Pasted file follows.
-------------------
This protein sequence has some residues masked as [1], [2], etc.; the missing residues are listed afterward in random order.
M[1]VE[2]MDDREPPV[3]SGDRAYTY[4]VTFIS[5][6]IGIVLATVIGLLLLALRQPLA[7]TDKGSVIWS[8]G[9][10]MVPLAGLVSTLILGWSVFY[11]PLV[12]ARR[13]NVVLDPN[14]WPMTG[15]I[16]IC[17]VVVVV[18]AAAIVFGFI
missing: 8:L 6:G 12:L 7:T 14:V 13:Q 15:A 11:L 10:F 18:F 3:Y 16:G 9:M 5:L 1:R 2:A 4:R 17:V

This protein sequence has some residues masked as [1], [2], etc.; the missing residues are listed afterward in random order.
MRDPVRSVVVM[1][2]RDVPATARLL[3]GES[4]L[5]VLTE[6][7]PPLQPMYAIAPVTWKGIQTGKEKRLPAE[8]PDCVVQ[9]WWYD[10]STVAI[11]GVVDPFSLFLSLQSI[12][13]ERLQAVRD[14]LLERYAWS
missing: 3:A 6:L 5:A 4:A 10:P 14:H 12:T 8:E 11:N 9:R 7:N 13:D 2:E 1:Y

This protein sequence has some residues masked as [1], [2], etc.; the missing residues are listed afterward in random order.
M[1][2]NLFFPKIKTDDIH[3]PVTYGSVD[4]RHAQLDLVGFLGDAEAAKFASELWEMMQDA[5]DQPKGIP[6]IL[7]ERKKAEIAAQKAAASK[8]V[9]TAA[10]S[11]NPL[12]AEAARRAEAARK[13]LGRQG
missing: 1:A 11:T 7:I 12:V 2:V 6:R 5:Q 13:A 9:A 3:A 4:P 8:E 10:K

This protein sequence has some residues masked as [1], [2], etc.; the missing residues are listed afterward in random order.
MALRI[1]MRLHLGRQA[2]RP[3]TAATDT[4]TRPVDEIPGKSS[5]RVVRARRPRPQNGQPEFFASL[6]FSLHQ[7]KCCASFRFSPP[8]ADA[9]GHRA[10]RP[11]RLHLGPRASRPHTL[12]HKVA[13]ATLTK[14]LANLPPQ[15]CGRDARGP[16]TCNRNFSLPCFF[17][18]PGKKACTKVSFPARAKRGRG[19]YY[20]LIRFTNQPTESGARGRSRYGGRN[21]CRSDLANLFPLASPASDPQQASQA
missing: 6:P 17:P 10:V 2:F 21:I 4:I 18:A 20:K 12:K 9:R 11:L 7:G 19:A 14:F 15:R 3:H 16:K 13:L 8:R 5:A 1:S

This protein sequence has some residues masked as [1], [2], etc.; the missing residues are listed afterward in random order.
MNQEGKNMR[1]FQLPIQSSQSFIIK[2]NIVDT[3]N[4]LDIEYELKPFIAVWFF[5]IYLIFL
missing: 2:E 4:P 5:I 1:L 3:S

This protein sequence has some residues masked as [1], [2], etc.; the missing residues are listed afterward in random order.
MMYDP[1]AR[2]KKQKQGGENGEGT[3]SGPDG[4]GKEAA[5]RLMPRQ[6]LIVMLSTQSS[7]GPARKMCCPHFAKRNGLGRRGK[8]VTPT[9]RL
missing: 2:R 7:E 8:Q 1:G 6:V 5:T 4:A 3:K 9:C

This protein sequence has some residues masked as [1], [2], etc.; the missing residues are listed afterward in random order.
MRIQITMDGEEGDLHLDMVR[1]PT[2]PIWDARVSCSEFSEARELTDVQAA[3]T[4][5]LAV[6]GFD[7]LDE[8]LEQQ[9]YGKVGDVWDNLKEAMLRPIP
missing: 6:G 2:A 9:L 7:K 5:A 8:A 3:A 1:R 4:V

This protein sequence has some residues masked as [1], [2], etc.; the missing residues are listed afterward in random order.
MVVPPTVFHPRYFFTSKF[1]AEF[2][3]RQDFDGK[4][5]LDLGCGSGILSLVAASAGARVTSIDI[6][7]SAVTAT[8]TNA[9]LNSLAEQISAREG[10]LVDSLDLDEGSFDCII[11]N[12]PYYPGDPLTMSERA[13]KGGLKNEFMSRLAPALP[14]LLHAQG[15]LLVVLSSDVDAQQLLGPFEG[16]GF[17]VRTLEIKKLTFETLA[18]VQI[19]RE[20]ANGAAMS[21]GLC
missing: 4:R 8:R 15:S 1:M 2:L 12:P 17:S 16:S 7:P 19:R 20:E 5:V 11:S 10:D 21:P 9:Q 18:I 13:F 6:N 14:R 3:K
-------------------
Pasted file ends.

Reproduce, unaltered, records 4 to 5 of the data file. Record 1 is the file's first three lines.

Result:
This protein sequence has some residues masked as [1], [2], etc.; the missing residues are listed afterward in random order.
MALRI[1]MRLHLGRQA[2]RP[3]TAATDT[4]TRPVDEIPGKSS[5]RVVRARRPRPQNGQPEFFASL[6]FSLHQ[7]KCCASFRFSPP[8]ADA[9]GHRA[10]RP[11]RLHLGPRASRPHTL[12]HKVA[13]ATLTK[14]LANLPPQ[15]CGRDARGP[16]TCNRNFSLPCFF[17][18]PGKKACTKVSFPARAKRGRG[19]YY[20]LIRFTNQPTESGARGRSRYGGRN[21]CRSDLANLFPLASPASDPQQASQA
missing: 6:P 17:P 10:V 2:F 21:I 4:I 18:A 20:K 12:K 9:R 11:L 7:G 19:A 14:F 15:R 3:H 16:K 13:L 8:R 5:A 1:S

This protein sequence has some residues masked as [1], [2], etc.; the missing residues are listed afterward in random order.
MNQEGKNMR[1]FQLPIQSSQSFIIK[2]NIVDT[3]N[4]LDIEYELKPFIAVWFF[5]IYLIFL
missing: 2:E 4:P 5:I 1:L 3:S